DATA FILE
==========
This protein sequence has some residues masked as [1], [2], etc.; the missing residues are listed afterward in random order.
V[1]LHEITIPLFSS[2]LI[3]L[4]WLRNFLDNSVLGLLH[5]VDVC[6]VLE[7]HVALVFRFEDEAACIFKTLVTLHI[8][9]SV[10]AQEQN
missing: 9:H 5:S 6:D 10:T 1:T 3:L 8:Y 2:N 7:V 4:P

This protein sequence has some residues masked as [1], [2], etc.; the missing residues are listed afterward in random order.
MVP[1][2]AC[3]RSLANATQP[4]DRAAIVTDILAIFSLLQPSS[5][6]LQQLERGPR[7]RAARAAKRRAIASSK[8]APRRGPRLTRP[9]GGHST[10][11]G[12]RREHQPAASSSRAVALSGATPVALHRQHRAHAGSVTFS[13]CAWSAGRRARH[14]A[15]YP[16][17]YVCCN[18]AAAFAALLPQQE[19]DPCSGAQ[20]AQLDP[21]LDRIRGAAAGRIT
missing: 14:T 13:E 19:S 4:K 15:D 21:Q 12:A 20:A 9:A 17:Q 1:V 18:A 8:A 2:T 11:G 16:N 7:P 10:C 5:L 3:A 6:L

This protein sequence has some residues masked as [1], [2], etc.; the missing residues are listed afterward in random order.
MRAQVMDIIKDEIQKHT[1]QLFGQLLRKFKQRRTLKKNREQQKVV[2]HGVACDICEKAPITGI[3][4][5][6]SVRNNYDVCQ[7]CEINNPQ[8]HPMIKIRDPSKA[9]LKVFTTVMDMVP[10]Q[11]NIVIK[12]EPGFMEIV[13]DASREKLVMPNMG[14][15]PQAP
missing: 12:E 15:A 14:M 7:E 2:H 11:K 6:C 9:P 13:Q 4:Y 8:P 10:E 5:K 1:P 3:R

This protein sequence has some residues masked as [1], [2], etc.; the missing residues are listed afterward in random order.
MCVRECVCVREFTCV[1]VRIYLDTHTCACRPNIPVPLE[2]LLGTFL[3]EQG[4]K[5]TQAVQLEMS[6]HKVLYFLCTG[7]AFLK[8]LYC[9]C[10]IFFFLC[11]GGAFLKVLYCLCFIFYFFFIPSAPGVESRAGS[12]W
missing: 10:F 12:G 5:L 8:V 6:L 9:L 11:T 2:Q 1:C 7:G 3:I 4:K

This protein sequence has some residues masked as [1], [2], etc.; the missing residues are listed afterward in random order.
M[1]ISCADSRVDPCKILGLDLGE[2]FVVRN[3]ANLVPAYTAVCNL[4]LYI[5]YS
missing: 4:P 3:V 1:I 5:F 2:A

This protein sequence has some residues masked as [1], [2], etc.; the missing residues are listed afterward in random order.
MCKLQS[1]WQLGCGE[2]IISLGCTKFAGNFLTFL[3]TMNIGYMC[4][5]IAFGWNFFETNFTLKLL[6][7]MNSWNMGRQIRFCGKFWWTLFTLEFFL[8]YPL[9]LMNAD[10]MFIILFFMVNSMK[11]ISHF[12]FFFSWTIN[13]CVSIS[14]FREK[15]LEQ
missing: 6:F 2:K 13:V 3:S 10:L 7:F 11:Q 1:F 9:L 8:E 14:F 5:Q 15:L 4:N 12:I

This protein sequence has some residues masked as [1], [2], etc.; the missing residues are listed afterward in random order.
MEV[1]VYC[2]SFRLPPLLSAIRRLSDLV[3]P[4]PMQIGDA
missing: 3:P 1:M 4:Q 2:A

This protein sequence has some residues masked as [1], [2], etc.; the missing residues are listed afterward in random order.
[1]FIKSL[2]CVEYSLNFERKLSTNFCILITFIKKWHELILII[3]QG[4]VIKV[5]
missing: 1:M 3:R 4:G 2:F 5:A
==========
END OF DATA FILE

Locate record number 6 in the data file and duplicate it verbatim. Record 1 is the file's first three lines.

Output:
This protein sequence has some residues masked as [1], [2], etc.; the missing residues are listed afterward in random order.
MCKLQS[1]WQLGCGE[2]IISLGCTKFAGNFLTFL[3]TMNIGYMC[4][5]IAFGWNFFETNFTLKLL[6][7]MNSWNMGRQIRFCGKFWWTLFTLEFFL[8]YPL[9]LMNAD[10]MFIILFFMVNSMK[11]ISHF[12]FFFSWTIN[13]CVSIS[14]FREK[15]LEQ
missing: 6:F 2:K 13:V 3:S 10:L 7:F 11:Q 1:F 9:L 8:E 14:F 5:Q 15:L 4:N 12:I